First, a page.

Itís customary for states to take pride in designating a flag, flower, and bird that are believed to best represent their state, but a state pie? If State Sen. Allen Paul has his way in this yearís legislature, Indiana will indeed name an official state pie Ė sugar cream.
Indiana wouldnít be the first to lay claim to a particular pie. Vermont designated apple pie as its state pie in 1999, and Florida named key lime as its official pie in 2006.
Paul canít take full credit for his pie-in-the-sky idea, though. The Indiana Foodways Alliance, a nonprofit organization whose mission is to identify, promote, and preserve Indianaís food culture, worked in conjunction with Ball State University to investigate the history of the sugar cream pie, and traced its recipe back to none other than Indiana. They subsequently lobbied Paul to introduce the idea of declaring it our state pie to the legislature.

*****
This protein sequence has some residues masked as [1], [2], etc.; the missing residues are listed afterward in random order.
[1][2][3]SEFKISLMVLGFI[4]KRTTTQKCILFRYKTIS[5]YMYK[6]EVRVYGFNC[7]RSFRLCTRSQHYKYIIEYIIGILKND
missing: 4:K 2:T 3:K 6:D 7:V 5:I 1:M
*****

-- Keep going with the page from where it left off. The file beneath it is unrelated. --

The pie is thought to have been brought to Indiana by Quakers in the early 1800s. Its ingredients are simple Ė cream, butter, sugar, flour, and a little spice Ė which would have made it perfect for settlers of that period. Today, sugar cream pie is the bestseller of Wickís Pies, which manufactures the pies less than 30 miles north of Richmond (the home of Sen. Paul, by the way). Wickís sells about 750,000 of itís old-fashioned sugar cream pies" every year.
So it would seem the sugar cream pie has some strong ties to Hoosier heritage. But is it a Hoosier favorite? And do we need a state pie? What do you think?